Ahhh…September 29. Fall has most certainly arrived in Michigan, folks, and I couldn’t be happier about it. How do I love thee, dear Autumn? Let me count the ways…..
- The trees bursting into fiery reds, yellows, and oranges (for those of you who have not been to Michigan in the fall, and especially the Upper Peninsula of Michigan, you are really missing out–plan a trip!).
- I get to turn on my oven, and the longer the better….
- I suddenly want to eat crisps, and how could that be a bad thing? Apple crisps, peach crisps, pear crisps…mmmmm…!
- I’m the kind of girl who really doesn’t like wearing shorts. Fall eliminates that concern with no loss of comfort.
- The “crisp” air that only comes in the fall.
- Everyone getting outside to enjoy the last of the good weather.
- Art Prize! The world’s largest juried art competition, and just down the hill in downtown Grand Rapids.
- The triumphant return of flannel. And a warm ‘welcome back’ to down vests, knee high boots, cable sweaters, mittens, and skinny jeans.
- The smell of wood smoke and harvest moons when we’re heading home from walks downtown.
- Apples, pears, squash, plums, kale, beets, soups and stews, ‘nuf said…!
I could go on and on about why I love fall but I’ll cut to the chase and get to the tasty stuff. I truly believe that our bodies crave what is in season. How do I know this? In spring, all I want is asparagus, peas, radishes, and spring greens. In the summer it’s corn, corn, corn, and tomatoes, summer squashes, strawberries, blueberries, raspberries, and peaches. Now that the air is turning cooler and the sun sets at eight (when did that happen!?), all I want is to turn the oven on and roast squash, turnips, beets, and carrots. I’ve already gone through two delicata squash and a large spaghetti squash by myself in the last three days. And…I want more. As we speak, spaghetti squash number two is in the oven, two more delicata squash have been seeded, sliced, and roasted, and two sheet pans of beets, turnips, and carrots are being roasted for meals this week. And what the heck, I think I’ll throw in some apples to roast in a bit. I’m going whole hog today, with no animals harmed in the process.
Yesterday I walked downtown to look at more ArtPrize exhibits (in September and October our city transforms into a giant art exhibit, with about 1,500 artists displaying their work at venues all over downtown. Everywhere you turn there is something beautiful, exciting, unique, inspiring, heart-wrenching, joyful, colorful, or thought-provoking. And thousands of people come to view and engage with the art, turning our city alive in a way I have never seen it before.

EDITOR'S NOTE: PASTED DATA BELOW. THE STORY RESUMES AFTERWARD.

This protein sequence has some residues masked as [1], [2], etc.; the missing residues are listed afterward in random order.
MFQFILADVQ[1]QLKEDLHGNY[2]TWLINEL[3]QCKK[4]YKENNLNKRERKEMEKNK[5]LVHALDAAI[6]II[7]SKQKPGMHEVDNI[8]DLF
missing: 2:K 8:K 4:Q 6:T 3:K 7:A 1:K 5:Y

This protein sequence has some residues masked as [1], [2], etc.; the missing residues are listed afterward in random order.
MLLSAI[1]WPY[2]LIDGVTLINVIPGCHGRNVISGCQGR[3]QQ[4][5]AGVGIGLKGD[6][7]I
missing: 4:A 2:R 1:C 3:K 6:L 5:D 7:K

After I walked around for several hours yesterday until my poor little feet could take it no more, I headed home to the solitude of my kitchen to whip up a few autumn-inspired dishes. This salad was one of the results. Simple, very healthy, low calorie, vibrant, and filling. It’s going to be a dish I turn to again and again each fall.
What are your favorite things about fall in your neck of the woods? I’m curious what fall is like outside of Michigan…do tell!
Spaghetti Squash Salad with Radicchio, Basil, and Shaved Romano Cheese
- 1 medium-large spaghetti squash
- 1 tablespoon olive oil
- Salt and pepper
- 2 tablespoons basil, sliced into thin strips
- 1 small head of radicchio, sliced into thin strips
- 2 tablespoons chopped hazelnuts
- 1 more tablespoon olive oil
- 2 tablespoons homemade balsamic honey glaze, or store-bought if you have it on hand
- 1 ounce Romano or Parmesan cheese, shaved
- Heat oven to 375°.
- Prepare the squash. Carefully cut the squash in half lengthwise. I like to cut a bit off the bottom so it stand upright without wobbling before I cut it.
- Next, scoop the seeds out of the squash halves. Place the squash halves, cut side up, on a baking sheet and brush with the olive oil. Poke a each half a few times with a fork, concentrating on the ends. Cover with tin foil and bake until you can pierce the squash with a fork. Note that it won’t feel as soft as some squash does when baked. There will be a little resistance but you will be able to push the fork through. Let squash cool on the pan.
- Once squash is cool enough to tough, take a fork and drag it along the middle of the squash. The squash will start to come up in strings that look like spaghetti noodles. Continue to scrape the squash into a bowl until you are left with the outside skin of the squash. Discard the skin.
- Toss the squash in the bowl with basil, radicchio, hazelnuts, olive oil, and balsamic honey glaze. Salt and pepper to taste. Dish into smaller bowls and sprinkle with shaved Romano or Parmesan before serving.